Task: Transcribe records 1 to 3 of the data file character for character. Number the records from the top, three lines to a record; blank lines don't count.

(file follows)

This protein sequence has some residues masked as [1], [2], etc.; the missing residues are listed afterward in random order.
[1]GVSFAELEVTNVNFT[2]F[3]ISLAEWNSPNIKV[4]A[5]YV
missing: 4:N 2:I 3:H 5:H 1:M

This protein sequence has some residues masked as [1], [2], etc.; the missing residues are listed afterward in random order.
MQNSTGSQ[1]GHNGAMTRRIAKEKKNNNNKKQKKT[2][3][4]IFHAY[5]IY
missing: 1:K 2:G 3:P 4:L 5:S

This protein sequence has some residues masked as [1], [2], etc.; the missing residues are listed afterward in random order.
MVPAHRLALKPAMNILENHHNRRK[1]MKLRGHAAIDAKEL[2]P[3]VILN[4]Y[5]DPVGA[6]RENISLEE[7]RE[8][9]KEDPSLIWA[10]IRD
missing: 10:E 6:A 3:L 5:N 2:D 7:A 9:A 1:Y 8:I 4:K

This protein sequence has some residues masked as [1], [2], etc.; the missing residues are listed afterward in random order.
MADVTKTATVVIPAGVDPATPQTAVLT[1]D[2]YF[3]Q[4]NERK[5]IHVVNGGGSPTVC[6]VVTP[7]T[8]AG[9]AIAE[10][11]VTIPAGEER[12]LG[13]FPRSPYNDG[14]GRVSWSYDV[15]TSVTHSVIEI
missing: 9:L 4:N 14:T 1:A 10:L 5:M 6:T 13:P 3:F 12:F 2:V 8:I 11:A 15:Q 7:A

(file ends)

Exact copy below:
This protein sequence has some residues masked as [1], [2], etc.; the missing residues are listed afterward in random order.
[1]GVSFAELEVTNVNFT[2]F[3]ISLAEWNSPNIKV[4]A[5]YV
missing: 4:N 2:I 3:H 5:H 1:M

This protein sequence has some residues masked as [1], [2], etc.; the missing residues are listed afterward in random order.
MQNSTGSQ[1]GHNGAMTRRIAKEKKNNNNKKQKKT[2][3][4]IFHAY[5]IY
missing: 1:K 2:G 3:P 4:L 5:S

This protein sequence has some residues masked as [1], [2], etc.; the missing residues are listed afterward in random order.
MVPAHRLALKPAMNILENHHNRRK[1]MKLRGHAAIDAKEL[2]P[3]VILN[4]Y[5]DPVGA[6]RENISLEE[7]RE[8][9]KEDPSLIWA[10]IRD
missing: 10:E 6:A 3:L 5:N 2:D 7:A 9:A 1:Y 8:I 4:K